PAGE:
They lost to eventual state champion Red Bank Catholic in the Non-Public, Group B semifinals.

“There’s nothing that I ever dreamed about that we didn’t do in this program,” Sacco said. “I’m proud of that. Nothing would have happened without the great kids, great families.

“I’m thankful. Not too many coaches can say they lasted 40 years at a little Catholic school and be part of greatness.”

Thank you for relying on us to provide the journalism you can trust. Please consider supporting NJ.com with a subscription.

Kevin Minnick covers the West Jersey Football League. He can be reached at [email protected]. Follow him on Twitter @kminnicksports

The first winter forecast for 2022-23 is out: See what the Farmers’ Almanac says for Pennsylvania and New Jersey

The hottest day of summer 2022 may be upon us, but the Farmers’ Almanac is already looking ahead to winter 2022-23.The almanac released its ...

The hottest day of summer 2022 may be upon us, but the Farmers’ Almanac is already looking ahead to winter 2022-23.

The almanac released its winter forecast on Wednesday, ahead of the latest edition’s release on Aug. 15. The almanac broadly calls for a stormy season in the eastern half of the U.S. and especially frigid temperatures in the North Central U.S., Great Lakes and Northeast.

For a more specific forecast for eastern Pennsylvania and northern New Jersey, lehighvalleylive.com spoke with Sandi Duncan, who works as the Farmers’ Almanac managing editor from her home in Washington Township, Warren County.

“It’s going to be a cold, hard start to the winter,” Duncan said.

The almanac forecasts a nor’easter between Oct. 8-11 but that will be all rain, no snow.

Wintry cold should set in on time this year in December, but the real cold and snow is expected in January, the almanac says. It makes specific calls for snow from Jan. 4-7, 16-19 and 20-23. Endure all that and you’ll be treated to warming temperatures in late February, according to the forecast.

This kind of forecast, months ahead of time, invites skepticism. Regional offices for the National Weather Service, which issues weather watches and warnings, are loathe to offer any weather predictions more than five to seven days ahead of time. The almanac, meanwhile, uses a secret formula to make its predictions.

“We know people want to plan ahead,” Duncan said on the long, early outlook — the first for the season.

The competing Old Farmer’s Almanac will offer its winter 2022-23 forecast on Aug. 30. AccuWeather usually offers its in September, followed by the Weather Channel and the National Oceanic and Atmospheric Administration (NOAA) in November.

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As city struggles, Trenton, NJ, Council members want to double their pay

Amidst an ongoing feud with Trenton Mayor Reed Gusciora that has essentially stalled city government, the City Council is preparing to approve a measure that would double their salaries.The ordinance states Trenton "has many ills," and as a result, council members are forced to "work longer hours, spend more time away from home and defer some career goals."A position on the council is ...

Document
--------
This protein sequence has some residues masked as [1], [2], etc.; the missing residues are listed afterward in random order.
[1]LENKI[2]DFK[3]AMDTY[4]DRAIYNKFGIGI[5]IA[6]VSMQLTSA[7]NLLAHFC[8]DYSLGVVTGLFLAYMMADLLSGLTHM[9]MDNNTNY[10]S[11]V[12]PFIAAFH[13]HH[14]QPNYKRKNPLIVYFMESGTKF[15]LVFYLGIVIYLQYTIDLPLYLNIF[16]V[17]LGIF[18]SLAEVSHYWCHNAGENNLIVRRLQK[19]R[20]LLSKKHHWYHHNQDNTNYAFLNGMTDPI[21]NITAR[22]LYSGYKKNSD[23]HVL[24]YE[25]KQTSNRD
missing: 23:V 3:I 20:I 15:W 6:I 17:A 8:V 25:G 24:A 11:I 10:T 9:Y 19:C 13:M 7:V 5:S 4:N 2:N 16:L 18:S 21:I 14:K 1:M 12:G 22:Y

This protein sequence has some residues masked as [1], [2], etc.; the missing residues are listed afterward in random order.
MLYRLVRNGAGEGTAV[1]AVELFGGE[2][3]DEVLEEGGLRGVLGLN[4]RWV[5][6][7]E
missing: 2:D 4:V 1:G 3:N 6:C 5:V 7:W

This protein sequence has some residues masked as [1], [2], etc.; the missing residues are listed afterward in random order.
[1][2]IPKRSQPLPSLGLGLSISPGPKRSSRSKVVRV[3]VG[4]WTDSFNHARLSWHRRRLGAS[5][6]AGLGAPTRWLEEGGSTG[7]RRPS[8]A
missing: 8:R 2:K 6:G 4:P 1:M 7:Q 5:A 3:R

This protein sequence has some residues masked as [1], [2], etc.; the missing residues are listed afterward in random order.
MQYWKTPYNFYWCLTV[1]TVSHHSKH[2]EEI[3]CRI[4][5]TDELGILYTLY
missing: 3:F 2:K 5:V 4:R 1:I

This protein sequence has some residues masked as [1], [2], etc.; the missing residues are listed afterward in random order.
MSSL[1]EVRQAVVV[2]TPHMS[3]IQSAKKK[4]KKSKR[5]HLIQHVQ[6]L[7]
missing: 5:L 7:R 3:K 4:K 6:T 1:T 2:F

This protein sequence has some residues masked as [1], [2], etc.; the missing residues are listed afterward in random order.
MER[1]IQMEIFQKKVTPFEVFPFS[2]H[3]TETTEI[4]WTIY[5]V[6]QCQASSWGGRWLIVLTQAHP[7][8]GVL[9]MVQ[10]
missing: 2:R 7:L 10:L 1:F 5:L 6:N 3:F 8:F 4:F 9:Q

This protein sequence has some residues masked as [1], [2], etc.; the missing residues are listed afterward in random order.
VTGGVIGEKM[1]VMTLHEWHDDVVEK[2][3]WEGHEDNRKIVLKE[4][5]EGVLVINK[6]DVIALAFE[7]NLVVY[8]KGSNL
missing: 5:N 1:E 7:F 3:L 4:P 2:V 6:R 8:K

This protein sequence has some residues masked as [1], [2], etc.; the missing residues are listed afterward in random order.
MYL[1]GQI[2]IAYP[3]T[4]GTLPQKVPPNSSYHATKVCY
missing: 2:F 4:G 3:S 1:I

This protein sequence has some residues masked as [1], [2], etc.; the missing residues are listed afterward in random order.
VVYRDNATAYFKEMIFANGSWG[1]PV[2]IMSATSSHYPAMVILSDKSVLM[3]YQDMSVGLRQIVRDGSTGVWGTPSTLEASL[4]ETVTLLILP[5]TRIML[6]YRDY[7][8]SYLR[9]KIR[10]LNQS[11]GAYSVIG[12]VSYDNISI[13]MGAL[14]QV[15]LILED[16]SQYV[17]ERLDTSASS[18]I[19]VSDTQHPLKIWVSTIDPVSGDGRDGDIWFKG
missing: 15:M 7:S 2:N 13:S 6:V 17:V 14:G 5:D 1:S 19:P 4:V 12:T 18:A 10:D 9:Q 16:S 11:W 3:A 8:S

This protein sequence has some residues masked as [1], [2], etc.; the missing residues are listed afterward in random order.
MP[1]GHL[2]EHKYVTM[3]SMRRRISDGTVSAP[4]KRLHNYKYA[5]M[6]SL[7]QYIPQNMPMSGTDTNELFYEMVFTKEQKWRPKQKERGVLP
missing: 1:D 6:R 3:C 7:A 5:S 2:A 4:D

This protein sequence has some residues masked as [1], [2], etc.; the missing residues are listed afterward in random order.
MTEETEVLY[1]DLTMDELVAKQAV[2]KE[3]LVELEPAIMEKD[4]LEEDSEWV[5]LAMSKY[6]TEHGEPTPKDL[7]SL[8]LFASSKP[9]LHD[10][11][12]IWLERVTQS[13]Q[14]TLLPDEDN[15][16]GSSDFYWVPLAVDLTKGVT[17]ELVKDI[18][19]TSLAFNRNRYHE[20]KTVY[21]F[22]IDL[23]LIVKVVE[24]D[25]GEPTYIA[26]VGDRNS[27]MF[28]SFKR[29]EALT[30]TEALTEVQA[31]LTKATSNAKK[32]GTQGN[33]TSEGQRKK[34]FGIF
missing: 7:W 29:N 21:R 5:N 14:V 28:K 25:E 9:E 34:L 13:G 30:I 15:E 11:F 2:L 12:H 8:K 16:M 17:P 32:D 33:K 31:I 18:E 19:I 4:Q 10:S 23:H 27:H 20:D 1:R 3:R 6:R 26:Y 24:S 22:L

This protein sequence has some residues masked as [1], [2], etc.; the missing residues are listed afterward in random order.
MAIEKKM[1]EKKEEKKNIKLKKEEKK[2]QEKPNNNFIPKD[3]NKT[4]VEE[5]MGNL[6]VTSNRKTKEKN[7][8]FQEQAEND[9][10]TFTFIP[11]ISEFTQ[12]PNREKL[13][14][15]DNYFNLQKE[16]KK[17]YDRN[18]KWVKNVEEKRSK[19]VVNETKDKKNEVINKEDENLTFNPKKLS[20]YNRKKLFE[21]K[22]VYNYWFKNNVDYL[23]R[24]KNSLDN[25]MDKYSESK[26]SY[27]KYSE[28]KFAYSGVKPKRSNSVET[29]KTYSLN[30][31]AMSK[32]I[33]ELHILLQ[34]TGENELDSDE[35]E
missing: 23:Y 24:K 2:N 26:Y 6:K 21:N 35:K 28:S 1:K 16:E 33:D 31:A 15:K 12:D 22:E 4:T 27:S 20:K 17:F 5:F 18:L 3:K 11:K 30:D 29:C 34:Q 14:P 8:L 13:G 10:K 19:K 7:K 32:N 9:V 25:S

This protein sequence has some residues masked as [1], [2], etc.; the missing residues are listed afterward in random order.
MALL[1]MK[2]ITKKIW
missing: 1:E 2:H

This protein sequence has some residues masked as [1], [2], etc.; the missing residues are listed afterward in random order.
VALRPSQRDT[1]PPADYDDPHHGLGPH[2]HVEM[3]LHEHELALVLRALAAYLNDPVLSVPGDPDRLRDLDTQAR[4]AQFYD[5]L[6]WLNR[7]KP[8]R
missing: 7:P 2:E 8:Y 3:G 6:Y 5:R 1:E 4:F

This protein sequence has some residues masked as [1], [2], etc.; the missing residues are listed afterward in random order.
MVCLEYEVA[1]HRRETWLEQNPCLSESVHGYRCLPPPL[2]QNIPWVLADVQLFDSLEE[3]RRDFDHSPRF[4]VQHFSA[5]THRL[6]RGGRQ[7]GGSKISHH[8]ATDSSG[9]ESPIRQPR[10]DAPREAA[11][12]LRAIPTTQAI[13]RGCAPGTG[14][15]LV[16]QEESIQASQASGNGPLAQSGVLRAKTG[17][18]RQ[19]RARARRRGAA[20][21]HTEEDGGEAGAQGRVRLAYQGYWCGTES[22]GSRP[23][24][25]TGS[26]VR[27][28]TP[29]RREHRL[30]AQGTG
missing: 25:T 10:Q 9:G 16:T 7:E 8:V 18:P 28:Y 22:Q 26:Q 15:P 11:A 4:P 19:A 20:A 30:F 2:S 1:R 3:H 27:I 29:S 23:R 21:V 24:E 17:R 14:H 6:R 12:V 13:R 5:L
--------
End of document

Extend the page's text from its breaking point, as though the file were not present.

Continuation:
Amidst an ongoing feud with Trenton Mayor Reed Gusciora that has essentially stalled city government, the City Council is preparing to approve a measure that would double their salaries.

The ordinance states Trenton "has many ills," and as a result, council members are forced to "work longer hours, spend more time away from home and defer some career goals."

A position on the council is considered part-time, and council members are paid $20,000 per year.

Under the proposal, that salary would increase to $40,000 per year, with the council president getting an additional $5,000.

Political squabbles have stalled virtually all meaningful legislation in city government, including funding for breathing apparatus for Trenton fire fighters.

A delay in approving a city budget left Trenton on the edge of default until the state stepped in last month.

Guscioria issued a statement condemning the pay raises.

"With council pay raises on the docket," Gusciora said, "Let's hope they have enough time to fit in the business of the city."

The mayor has asked state officials to take over the city's budget, but so far the state has refused.

However, with the Murphy administration clearly monitoring the situation in Trenton, it's unclear if the pay raises would be allowed.

In 2019, the council tried to increase their pay by 50%, but the NJ Department of Community affairs stepped in to clock them. City Council members have not had a pay increase since 2003.

Eric Scott is the senior political director and anchor for New Jersey 101.5. You can reach him at [email protected]

What would happen to NJ if we were attacked by nuclear weapons?

We used NUKEMAP by Alex Wellerstein to see what would happen if a nuclear warhead hit New York, Philadelphia, Washington or New Jersey.

The models show what would happen in aerial detonation, meaning the bomb would be set off in the sky, causing considerable damage to structures and people below; or what would happen in a ground detonation, which would have the alarming result of nuclear fallout. The models do not take into account the number of casualties that would result from fallout.

Gallery Credit: Eric Scott

New York City - Aerial Detonation

The blast would be felt as far away as Newark, Elizabeth, Nutley, Fort Lee and Englewood. Buildings would be damaged or destroyed.

Thermal radiation would cause third-degree burns throughout Jersey City, Union, and Cliffside Park.

It would likely destroy or severely damage Newark Liberty International Airport, the Holland and Lincoln tunnels, George Washington Bridge and the rail tunnels under the Hudson River.